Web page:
qEEG was measured for all three groups. This was done before and after the end of twelve intervention sessions. In all groups (only one patient from each group had EEG recorded), qEEG was measured before and after the intervention sessions. Nineteen active and two reference EEG channels were recorded using Ag/AgCl electrodes in linked-ear montage. Two hundred and fifty samples per minute were acquired and a band-pass filter between 0.1 and 35 Hz was applied to minimise any aliasing effect. A 10-20 electrode arrangement was used and electrode impedance was kept under 5 k$\Omega$. EEG recording was done for 5 minutes in both eye open and eye closed conditions. All recordings were visually inspected for artefacts and at least 90 seconds of artefact-free signal was processed. EEG signal processing was done offline with MATLAB 7.11.0 software and the EEG coherences of five frequency bands were obtained: Delta (1-4 Hz), Theta (4.5-7 Hz), Alpha (7.5-12 Hz), Beta (12.5-24.5 Hz), and High Beta (25-30 Hz) between all electrode pairs (totally 171 pairs ${\times}$ 5 bands).

tDCS was delivered by a pair of rubber carbon pads (10.5 cm$^2$). Through 12 sessions of tDCS treatment (three times a week), anodal stimulation (1.5 mA, 15 min) was performed at F4 or F3 (where increased alpha was detected based on qEEG Brain Mapping). The localization of the electrodes was fine-tuned using LORETA source localization based on the EEG. The cathodal stimulation was directed over Fz or was extra cephalic. Both anodal and cathodal stimulation were delivered by an electrical stimulator (Active dose II). Safety guidelines specified by Nitsche et al. [26] were followed.

2.2 Positive psychotherapy and combined therapy

Three certified psychotherapists worked with participants in the PP condition for 30 minutes each session, three times a week for a total of 12 sessions. The twelve therapy sessions followed the program outlined in Table 1. Subjects in the combined condition received tDCS treatment followed by PP therapy. In both cases, the procedures were identical for subjects in either condition.

Table 1 Positive psychotherapy program
2.3 Instruments

Hamilton Depression Rating Scale (HDRS): The HDRS was developed in the early 1960s to monitor the severity of major depression, with a focus on somatic symptomatology. Reliability was good to excellent, particularly when the structured interview version was used. Validity appeared good based on correlation with other depression symptom measures [27].

Adult State Hope Scale (ASHS): Defining hope as a cognitive set comprising agency (belief in one's capacity to initiate and sustain actions) and pathways (belief in one's capacity to generate routes) to reach goals, the Hope Scale was developed and validated previously as a dispositional selfreport measure of hope [24, 28].

Optimism/Pessimism Scale (OPS): The OPS consists of 18 items measuring optimism, 18 items measuring pessimism, and 20 filler items [29]. Individuals respond to a four-point Likert scale from strongly agree to strongly disagree. The scale has been shown to be reliable, with alpha coefficients of 0.84 and 0.86 for optimism and pessimism. Test-retest reliability over a two week period were r = 0.75 for optimism and r = 0.84 for pessimism [29,30].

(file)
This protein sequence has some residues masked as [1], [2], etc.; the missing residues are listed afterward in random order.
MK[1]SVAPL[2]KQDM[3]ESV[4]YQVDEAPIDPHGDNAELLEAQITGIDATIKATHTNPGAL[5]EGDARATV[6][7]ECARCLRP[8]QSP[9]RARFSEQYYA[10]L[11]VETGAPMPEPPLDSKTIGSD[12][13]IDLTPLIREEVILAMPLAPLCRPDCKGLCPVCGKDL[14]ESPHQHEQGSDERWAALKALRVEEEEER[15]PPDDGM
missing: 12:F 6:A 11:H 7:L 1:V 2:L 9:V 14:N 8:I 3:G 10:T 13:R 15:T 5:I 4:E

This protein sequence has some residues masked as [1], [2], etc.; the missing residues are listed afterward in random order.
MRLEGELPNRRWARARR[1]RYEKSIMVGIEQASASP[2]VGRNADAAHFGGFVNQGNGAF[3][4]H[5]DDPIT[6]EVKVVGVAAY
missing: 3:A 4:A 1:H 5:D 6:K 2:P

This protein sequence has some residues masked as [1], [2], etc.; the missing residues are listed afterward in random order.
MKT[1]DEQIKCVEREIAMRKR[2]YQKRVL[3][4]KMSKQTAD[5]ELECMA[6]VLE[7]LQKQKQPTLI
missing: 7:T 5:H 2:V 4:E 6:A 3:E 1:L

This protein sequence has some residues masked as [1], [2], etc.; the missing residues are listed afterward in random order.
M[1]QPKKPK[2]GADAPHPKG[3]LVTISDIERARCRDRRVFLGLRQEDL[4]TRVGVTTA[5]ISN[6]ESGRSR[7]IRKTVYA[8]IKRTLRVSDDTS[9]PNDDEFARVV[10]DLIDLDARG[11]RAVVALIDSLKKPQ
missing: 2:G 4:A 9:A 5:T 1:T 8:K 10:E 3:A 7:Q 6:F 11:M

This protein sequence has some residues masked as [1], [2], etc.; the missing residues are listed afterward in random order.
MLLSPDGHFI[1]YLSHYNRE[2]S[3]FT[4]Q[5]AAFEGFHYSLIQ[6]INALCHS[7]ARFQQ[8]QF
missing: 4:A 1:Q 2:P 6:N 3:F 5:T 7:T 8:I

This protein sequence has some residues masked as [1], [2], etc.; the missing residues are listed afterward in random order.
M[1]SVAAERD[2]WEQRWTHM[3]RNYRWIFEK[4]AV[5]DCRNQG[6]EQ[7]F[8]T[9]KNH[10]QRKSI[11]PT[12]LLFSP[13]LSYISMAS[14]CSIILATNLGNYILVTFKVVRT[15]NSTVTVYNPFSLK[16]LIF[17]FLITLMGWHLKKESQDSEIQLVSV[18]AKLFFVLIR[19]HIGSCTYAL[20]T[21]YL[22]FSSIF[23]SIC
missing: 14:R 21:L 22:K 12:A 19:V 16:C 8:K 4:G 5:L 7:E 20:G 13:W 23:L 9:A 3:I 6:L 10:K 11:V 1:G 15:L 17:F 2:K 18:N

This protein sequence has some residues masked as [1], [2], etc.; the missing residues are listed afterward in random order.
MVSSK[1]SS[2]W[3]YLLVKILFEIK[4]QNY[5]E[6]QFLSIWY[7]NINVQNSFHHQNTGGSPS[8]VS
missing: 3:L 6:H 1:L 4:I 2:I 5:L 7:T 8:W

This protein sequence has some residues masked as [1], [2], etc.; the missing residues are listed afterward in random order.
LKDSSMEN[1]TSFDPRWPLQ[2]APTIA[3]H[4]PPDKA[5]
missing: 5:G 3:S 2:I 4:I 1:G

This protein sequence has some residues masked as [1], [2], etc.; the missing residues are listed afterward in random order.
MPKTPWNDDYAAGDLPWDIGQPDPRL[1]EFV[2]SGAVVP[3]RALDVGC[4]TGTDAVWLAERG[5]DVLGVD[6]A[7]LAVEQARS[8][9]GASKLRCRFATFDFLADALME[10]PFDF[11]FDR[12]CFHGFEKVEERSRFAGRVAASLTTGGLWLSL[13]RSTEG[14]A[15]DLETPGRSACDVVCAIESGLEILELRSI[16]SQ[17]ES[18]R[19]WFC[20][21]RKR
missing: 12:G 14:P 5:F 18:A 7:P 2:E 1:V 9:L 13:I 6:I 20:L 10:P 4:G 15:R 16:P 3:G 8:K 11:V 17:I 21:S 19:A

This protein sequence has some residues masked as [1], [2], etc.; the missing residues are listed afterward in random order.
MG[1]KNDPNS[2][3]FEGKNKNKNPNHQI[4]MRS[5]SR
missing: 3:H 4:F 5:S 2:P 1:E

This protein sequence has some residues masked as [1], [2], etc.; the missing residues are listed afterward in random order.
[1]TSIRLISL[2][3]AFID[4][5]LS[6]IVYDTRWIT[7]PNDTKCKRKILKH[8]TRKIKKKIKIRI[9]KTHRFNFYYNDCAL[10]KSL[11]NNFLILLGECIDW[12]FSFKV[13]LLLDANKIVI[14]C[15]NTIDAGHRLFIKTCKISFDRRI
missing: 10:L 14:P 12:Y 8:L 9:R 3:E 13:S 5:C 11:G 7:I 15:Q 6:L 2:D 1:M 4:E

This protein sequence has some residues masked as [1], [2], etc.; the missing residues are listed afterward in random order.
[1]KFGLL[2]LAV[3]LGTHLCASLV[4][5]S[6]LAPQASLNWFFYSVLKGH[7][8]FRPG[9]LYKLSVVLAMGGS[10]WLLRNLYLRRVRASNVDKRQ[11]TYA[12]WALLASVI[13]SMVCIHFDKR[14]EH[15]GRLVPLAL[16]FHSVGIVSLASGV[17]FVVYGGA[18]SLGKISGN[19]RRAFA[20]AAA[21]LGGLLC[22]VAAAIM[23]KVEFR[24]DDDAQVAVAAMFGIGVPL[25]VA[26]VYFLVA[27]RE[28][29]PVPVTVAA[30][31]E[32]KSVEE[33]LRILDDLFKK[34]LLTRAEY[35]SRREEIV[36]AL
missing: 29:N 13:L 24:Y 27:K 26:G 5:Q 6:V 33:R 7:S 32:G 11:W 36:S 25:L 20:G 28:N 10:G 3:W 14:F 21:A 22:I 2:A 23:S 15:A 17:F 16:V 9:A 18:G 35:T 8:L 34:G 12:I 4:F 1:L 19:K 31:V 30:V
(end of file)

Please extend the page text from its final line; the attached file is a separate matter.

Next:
3. Results
3.1 Neurological data

qEEG signals were measured (with closed eyes) before and after the end of twelve sessions of intervention just for three participants, one from each group. The qEEG data were processed with Fast Fourier Transformation analysis (time series analysis method). The alpha band power for pre- and post-treatment (three months) data in F3, F4 and Fz are presented in Fig.1. The results showed decreased alpha band power (8-12 Hz) following treatment when compared with before treatment. As can be verified, the decrease for the combined treatment subject was larger than for the other two subjects combined for all three brain areas. Alpha (8-13 Hz) responses to tDCS intervention (six grouped leads representing 8 to 13 Hz i.e., alpha band power) are presented in Fig.2. Electrode placement was based on identification of qEEG-bases. Anodal stimulation was used on F3 and cathodal stimulation on Fz for the first patient, anodal stimulation on F3 and cathodal stimulation on the right shoulder for the second patient, and anodal stimulation on F4 and cathodal stimulation on right the shoulder for the third patient.

Fig. 1.

Alpha absolute power before and after treatments.

Fig. 2.

Alpha absolute power (8-13 Hz) of the patients, before and after the end of twelve sessions of intervention just for three participants, one from each group.

3.2 Clinical data

All participants showed decreased levels of depression symptoms according to the HDRS (Table 2). However, as can be seen for the combined PP condition (Fig.3), subjects showed improvements of depressive symptoms over time. As can be seen in Table 3, PP condition subjects improved from 32.33 at baseline to 20.00 at the three-month follow-up. The combined condition subjects showed ameliorated depression from 25.00 to 15.7, while the tDCS condition subjects showed only marginal improvement from 24.67 to 20.3. The larger improvement under the PP condition might also be an effect of dissimilar base-line depression levels, as those of the PP condition subjects were higher. From a clinical perspective, the combined condition subjects improved from very severe depression to mild depression, while the other conditions improved from very severe to severe depression [31]. Results from the OPS showed (Fig.4) dramatic improvement in the combined condition, mean score increased from 21.33 at baseline to 50.7 at follow-up. This pattern was not found for either the tDCS condition (20.33 to 24.7) or the PP condition (17.00 to 27.3). Consistent with neurological and depression data, the combined treatment appeared to be more efficient in improving optimism. Concordant with results for depression and optimism, the effect on hope was more pronounced in the combined treatment condition. The combined condition participants' sense of hope (Fig.5) was improved from 15.33 at baseline to 41.00 at follow-up, whereas the tDCS condition subjects barely increased from 18.00 to 20.3. The PP condition subjects' sense of hope increased from 13.67 to 25.3.